Also known as simultaneous translation, the interpreter receives the original message through headphones in a soundproof booth and instantly relays it to the audience in the target language via specialised sound equipment. This is an ideal technique for conferences, seminars or other situations where uninterrupted delivery of the message is the order of the day.Read more.
No sound equipment is required for this kind of interpreting. The interpreter listens closely to the talk, analysing its content and structure while taking notes. They then deliver the message in the target language in sections or, where the message is not excessively long, in full. This technique is the most commonly used for press conferences, interviews, courses and negotiations.Read more.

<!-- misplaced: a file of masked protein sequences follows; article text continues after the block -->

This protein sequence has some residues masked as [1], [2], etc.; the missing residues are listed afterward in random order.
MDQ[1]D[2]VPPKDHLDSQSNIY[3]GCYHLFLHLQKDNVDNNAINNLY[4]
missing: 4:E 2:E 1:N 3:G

Also known as chuchotage, this technique is a kind of simultaneous translation, but one that does not require any sound equipment. Instead the interpreter places themselves between a couple of participants or audience members and relays the message discreetly, in a low voice. This technique is particularly useful when one or two people require a translation service.Read more.
Also known as ad hoc, or public service interpreting, the interpreter translates conversations held in both languages. No equipment is necessary for this technique. It is used in a large variety of professional settings, such as in health care (hospitals or health clinics), legal contexts (courtrooms or police stations) and in business (trade fairs and business meetings).Read more.